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Keepers of the Hearth
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Gasping … choking … death-wings beating … corpse-breath of decay. Cruel-clawed, the fell beast wheeled … stooped to rip open the house’s heart. Icy cries pierced her. Her limbs fear-frozen … she could not move. The fire sputtered … dimmed in the deadly blast. If she could only stretch out her hand … reach for the flames … keep them safe. But all her world was fading … falling into darkness …

“Ah, ‘tis hopeless!” Winfrith exclaimed, in frustration, as she sat up in the narrow bed. Resigned, she pulled the curtain aside to welcome a shaft of moonlight shining through the casement above. She well understood why her sleep was troubled, on this of all nights, but that was no comfort to her at all; and while part of her forgave herself for feeling such unease, the other part scolded for being such a fool. How will I do tomorrow’s duty if I don’t take proper rest tonight? She had to smile at that, despite it all. “So, now I’m even dry-nursing myself,” she chuckled. Old habits, it seemed, died hard, especially in this room.

She reached for the cup of water by her side to wash away that old taste of dread. Leaning back on her pillow with a sigh, she tried to pay no heed to the clamminess that clung to her skin, despite the coolness of the night. The urge was very great to check once again that the hearth-fire still burned safe, but she knew it for what it was, but a marker of a wider fear, and kept her body firmly in the bed - too short for her though it was.

“What’s the use of tramping all through the house at this hour, disturbing the guests,” she muttered, and indeed that was no small thing to bear in mind, for even though many, including the King and Queen of Gondor themselves, were camped on the grassland below, the house was full to bursting, and the slightest spark could have it blowing up into the night. But as she struggled to fit herself into the child-sized bed, she could not help longing for the comfort of her own, so cruelly close, just to the other side of that well-used connecting door. Still, guests are guests, she sighed, and I don’t expect it feels so large when you have to share it with another. Her usual space was now taken up by the two maids from Dol Amroth who waited on the Princess and the bride.

At least, for a while, all seems to be still! That thought alone was enough to give her some relief. And if I went gadding off to the Hall I’d have to be creeping past that Southron sleeping on the floor. She shivered a bit remembering his glitter sharp glance, though really she was more unnerved than scared for he was the first of his race that she had ever seen.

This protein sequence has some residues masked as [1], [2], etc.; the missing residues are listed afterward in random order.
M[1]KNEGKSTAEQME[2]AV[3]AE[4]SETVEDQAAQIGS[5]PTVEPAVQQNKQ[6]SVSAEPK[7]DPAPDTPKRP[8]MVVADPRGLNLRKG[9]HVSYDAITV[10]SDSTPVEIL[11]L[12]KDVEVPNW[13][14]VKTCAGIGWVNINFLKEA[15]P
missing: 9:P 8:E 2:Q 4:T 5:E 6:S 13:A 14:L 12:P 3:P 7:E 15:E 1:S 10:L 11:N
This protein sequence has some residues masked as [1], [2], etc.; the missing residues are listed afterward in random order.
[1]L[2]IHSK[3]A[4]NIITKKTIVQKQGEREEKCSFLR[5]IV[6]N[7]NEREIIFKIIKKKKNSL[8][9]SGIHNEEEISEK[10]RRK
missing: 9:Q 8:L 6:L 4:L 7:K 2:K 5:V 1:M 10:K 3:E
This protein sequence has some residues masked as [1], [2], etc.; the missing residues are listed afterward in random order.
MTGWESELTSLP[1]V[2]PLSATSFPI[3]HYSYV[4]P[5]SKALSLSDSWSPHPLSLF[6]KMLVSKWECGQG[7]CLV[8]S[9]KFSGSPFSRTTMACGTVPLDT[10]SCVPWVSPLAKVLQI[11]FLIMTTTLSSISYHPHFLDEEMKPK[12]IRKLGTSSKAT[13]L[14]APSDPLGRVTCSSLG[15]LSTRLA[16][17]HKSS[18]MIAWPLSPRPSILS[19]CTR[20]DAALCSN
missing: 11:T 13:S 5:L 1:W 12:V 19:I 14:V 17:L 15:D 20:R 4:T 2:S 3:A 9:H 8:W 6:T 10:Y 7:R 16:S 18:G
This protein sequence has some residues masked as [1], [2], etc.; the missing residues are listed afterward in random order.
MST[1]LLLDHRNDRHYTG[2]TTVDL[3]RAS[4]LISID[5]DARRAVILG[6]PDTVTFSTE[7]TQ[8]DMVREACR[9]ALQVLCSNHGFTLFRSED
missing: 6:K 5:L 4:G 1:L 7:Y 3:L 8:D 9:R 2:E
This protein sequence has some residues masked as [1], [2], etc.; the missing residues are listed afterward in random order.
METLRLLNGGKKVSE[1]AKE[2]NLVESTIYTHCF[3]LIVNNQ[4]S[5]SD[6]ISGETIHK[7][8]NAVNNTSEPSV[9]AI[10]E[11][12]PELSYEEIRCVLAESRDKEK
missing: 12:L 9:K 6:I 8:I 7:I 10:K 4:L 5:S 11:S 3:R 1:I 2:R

Customs differ, I must remember that, she thought as she tried to quell the wave of outrage that rose up in her at having to have them in the house at all. But does he really have to guard his master’s door like that - they are guests in the House of Eorl! And, worse, she had heard from one of the serving men, that this watchdog tasted every morsel of food before it was set before his lord. As if we were all out to poison him, indeed!

Yet, even she had to concede that such fears would not be entirely without some ground, for it was scarcely two years since the battle deaths on the Pelennor. Aye, if he must be having business with them, Éomer was wise enough to grant these outlandish envoys the King’s roof-protection.

And if someone did pass a knife through their ribs to avenge a dear-one dead, would that still be deemed an honest stroke? She was rather surprised she was even having such thoughts. “No, not for my own dear lord,” she said softly. “Gloriously he smote down their Serpent before his end!” She reminded herself firmly, that his wrongs, like his son’s, were at the hands of others, and he had been justly avenged. For had not his sword-thain, their own Meriadoc of the Shire, sent word that both the Worm and his Wizard were dead? Aye, Master Holdwine of the Mark, she thought with dour satisfaction, truly you are worthy of that name!

But as for these … Haradrim …even in her mind she found it hard to get her tongue around the word, she supposed they must be given such chances as they would take; for they were Men after all, not half-Orcs or Sorcerers – or even Dunlendings. And evil voices can worm their way into the will of any man in Horseland, Stoneland or Southland, she remembered grimly enough – aye and woman too.

At least her king had the grace to offer her a sorry smile when he had given her the news. “Prince Imrahil requests that I invite them,” Éomer had said, then chuckled, “I think he may have some reasons of his own.”

“No doubt, he has, my lord,” was all that she had said. But for the Eorlingas to consider having dealings with them? Surely that was a step too far, even in the interests of the Mark.